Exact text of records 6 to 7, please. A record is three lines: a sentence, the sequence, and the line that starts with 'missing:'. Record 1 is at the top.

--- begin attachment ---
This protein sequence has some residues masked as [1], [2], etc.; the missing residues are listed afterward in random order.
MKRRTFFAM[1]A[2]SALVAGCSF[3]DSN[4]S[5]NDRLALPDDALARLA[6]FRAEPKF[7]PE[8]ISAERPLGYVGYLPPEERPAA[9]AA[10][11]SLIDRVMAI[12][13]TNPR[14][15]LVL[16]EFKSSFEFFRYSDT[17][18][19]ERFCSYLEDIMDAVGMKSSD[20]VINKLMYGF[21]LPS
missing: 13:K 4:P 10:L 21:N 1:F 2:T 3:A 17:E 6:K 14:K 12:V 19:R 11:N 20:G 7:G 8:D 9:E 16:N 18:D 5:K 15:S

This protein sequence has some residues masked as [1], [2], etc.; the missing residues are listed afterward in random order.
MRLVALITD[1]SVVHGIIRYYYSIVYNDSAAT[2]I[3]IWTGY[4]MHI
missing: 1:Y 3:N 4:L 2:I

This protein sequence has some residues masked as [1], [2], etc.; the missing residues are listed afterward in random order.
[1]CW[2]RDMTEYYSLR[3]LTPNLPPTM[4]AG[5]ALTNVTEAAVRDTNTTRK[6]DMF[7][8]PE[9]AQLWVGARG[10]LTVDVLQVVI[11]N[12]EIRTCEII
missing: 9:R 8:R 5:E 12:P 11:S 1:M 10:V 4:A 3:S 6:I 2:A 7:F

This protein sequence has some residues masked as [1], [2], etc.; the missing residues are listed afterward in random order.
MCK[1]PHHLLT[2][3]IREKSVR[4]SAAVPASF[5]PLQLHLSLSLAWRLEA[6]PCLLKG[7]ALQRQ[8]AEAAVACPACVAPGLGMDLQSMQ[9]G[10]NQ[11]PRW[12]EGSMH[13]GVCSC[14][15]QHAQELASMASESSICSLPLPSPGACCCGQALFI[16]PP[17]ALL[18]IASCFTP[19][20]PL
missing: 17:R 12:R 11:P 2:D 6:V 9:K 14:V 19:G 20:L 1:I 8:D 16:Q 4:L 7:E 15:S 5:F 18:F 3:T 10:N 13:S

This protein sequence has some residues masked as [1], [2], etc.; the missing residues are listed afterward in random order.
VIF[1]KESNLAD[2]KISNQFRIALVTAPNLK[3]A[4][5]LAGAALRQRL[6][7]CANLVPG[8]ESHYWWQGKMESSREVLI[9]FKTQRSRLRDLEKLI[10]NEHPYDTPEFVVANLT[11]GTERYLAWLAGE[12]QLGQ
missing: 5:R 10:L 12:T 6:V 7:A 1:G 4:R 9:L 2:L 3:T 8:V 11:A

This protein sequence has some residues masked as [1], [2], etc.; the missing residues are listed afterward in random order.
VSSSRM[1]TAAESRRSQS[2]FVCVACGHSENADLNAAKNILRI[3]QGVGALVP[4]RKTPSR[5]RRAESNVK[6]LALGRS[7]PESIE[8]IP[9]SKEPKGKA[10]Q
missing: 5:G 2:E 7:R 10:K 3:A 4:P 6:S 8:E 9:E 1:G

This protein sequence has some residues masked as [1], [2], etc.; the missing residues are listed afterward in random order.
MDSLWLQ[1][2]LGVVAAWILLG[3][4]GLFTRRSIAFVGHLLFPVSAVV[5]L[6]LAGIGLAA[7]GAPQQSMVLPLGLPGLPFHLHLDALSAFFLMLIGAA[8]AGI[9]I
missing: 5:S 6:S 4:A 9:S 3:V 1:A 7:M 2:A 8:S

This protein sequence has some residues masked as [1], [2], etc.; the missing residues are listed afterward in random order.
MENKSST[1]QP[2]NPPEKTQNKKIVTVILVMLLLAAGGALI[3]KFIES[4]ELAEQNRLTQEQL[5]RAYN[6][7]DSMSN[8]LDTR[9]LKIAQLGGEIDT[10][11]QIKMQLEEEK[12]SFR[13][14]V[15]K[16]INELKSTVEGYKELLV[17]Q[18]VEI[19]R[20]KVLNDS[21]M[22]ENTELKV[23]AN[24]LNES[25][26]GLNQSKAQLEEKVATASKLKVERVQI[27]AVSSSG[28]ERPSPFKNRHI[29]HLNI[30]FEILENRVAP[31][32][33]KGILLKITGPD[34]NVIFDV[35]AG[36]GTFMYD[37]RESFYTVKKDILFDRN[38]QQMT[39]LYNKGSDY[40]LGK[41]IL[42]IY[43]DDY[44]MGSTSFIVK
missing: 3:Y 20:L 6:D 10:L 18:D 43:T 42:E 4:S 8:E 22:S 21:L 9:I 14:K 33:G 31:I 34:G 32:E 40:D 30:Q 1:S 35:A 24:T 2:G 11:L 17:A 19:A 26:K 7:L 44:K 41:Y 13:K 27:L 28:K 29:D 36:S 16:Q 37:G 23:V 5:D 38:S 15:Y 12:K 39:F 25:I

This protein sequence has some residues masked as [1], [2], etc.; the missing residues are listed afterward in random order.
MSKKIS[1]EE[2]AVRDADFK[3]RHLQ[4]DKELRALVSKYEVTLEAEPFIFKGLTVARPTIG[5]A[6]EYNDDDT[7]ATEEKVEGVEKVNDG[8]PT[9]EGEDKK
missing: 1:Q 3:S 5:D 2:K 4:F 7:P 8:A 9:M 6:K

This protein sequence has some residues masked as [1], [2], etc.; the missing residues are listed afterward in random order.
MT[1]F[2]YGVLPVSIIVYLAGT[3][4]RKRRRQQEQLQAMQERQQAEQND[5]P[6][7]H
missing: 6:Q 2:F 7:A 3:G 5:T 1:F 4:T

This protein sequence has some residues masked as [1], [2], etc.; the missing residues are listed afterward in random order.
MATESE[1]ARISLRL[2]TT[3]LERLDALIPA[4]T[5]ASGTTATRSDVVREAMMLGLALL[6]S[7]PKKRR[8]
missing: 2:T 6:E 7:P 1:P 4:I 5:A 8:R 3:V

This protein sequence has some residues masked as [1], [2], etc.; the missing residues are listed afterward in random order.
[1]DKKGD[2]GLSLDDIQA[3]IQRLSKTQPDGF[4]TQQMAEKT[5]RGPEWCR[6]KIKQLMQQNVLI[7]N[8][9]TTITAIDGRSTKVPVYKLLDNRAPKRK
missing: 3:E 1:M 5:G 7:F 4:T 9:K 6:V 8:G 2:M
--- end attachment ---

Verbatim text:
This protein sequence has some residues masked as [1], [2], etc.; the missing residues are listed afterward in random order.
VSSSRM[1]TAAESRRSQS[2]FVCVACGHSENADLNAAKNILRI[3]QGVGALVP[4]RKTPSR[5]RRAESNVK[6]LALGRS[7]PESIE[8]IP[9]SKEPKGKA[10]Q
missing: 5:G 2:E 7:R 10:K 3:A 4:P 6:S 8:E 9:E 1:G

This protein sequence has some residues masked as [1], [2], etc.; the missing residues are listed afterward in random order.
MDSLWLQ[1][2]LGVVAAWILLG[3][4]GLFTRRSIAFVGHLLFPVSAVV[5]L[6]LAGIGLAA[7]GAPQQSMVLPLGLPGLPFHLHLDALSAFFLMLIGAA[8]AGI[9]I
missing: 5:S 6:S 4:A 9:S 3:V 1:A 7:M 2:A 8:S